Speaking of expenses…
Cost is a realistic factor in most students’college plans. When four years at a private college can cost more than $300,000, ignoring the price tag can leave students and parents overwhelmed with debt upon graduation.
Every family’s approach to money is different; just like some people buy expensive cars and others spend more on vacations or experience, some families will choose to spend more on college than others. There is no right or wrong answer for how much you should spend, but I will caution you if you are trying to manipulate the numbers to attend a school you really can’t afford. It is ok to turn down a great school because the money just doesn’t work for your family.
While financial considerations may ultimately eliminate some schools, don’t rule a school out before understanding your possibilities for scholarships or aid. Spend some time researching realistic options for scholarships and your family’s expected annual contribution.
Parents of juniors—if you know your child won’t qualify for scholarships or financial aid at a particular school and the total cost is more than you are willing to pay, please remove that college from the list. I have more than a couple friends this year who allowed their kids to apply to schools they have decided are not worth the cost. Two of the moms have confided in me that they are secretly hoping the schools rejects their children, so they don’t have to say no. It is a lot easier to say no before the student invests time and energy in the application, waiting for a decision, and dreaming about possibilities.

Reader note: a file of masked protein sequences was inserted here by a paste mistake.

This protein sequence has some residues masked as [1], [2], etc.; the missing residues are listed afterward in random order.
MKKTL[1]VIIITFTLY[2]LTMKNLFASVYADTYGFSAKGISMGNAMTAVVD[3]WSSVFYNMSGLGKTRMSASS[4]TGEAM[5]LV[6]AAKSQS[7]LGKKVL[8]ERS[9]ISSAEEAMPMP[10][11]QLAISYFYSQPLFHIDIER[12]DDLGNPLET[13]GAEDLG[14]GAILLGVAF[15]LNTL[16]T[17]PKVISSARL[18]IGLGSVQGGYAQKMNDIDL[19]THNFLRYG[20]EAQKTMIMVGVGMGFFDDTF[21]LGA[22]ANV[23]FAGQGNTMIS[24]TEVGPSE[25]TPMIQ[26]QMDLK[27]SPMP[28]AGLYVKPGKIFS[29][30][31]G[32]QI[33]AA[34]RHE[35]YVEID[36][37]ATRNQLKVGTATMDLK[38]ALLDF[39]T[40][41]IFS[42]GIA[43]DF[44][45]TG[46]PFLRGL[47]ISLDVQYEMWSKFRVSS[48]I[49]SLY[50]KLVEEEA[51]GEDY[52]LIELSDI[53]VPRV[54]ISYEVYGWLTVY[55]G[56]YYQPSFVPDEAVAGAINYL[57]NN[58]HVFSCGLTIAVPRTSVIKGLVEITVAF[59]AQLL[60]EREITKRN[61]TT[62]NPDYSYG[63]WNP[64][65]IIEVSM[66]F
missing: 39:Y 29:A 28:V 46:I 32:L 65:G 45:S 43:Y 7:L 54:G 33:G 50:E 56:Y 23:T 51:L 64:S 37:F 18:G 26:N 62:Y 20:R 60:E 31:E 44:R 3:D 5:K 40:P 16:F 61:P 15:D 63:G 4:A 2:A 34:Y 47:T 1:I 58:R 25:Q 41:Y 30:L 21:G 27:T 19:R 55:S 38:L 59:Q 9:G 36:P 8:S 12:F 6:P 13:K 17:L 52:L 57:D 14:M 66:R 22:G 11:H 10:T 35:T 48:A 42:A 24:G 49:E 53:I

“Fit”is a general term that refers to a student’s overall match with the college’s culture—academically, socially, and personally. Just like finding a pair of shoes that fit, a student may find a college that meets all of the above criteria, but when he or she visits the campus, it just doesn’t feel comfortable.
The campus may not be as welcoming to students of different backgrounds, or the social, religious, or political climate may clash with one’s personal beliefs. A college that looks good on paper may not be the right school if a student feels out of place or unwelcome on campus. Visiting college campuses helps determine fit, just like trying on shoes does. Consider all aspects of college life, and ask, “Will I be happy and successful at this school?”
Finding the right college is a deeply personal process. Certain considerations may be unimportant to one student, but essential to another.
Congratulations to all the seniors and their families on the offers of acceptance. You have until May 1 to make a choice and notify colleges of your final decision. I hope these suggestions help you weigh your options.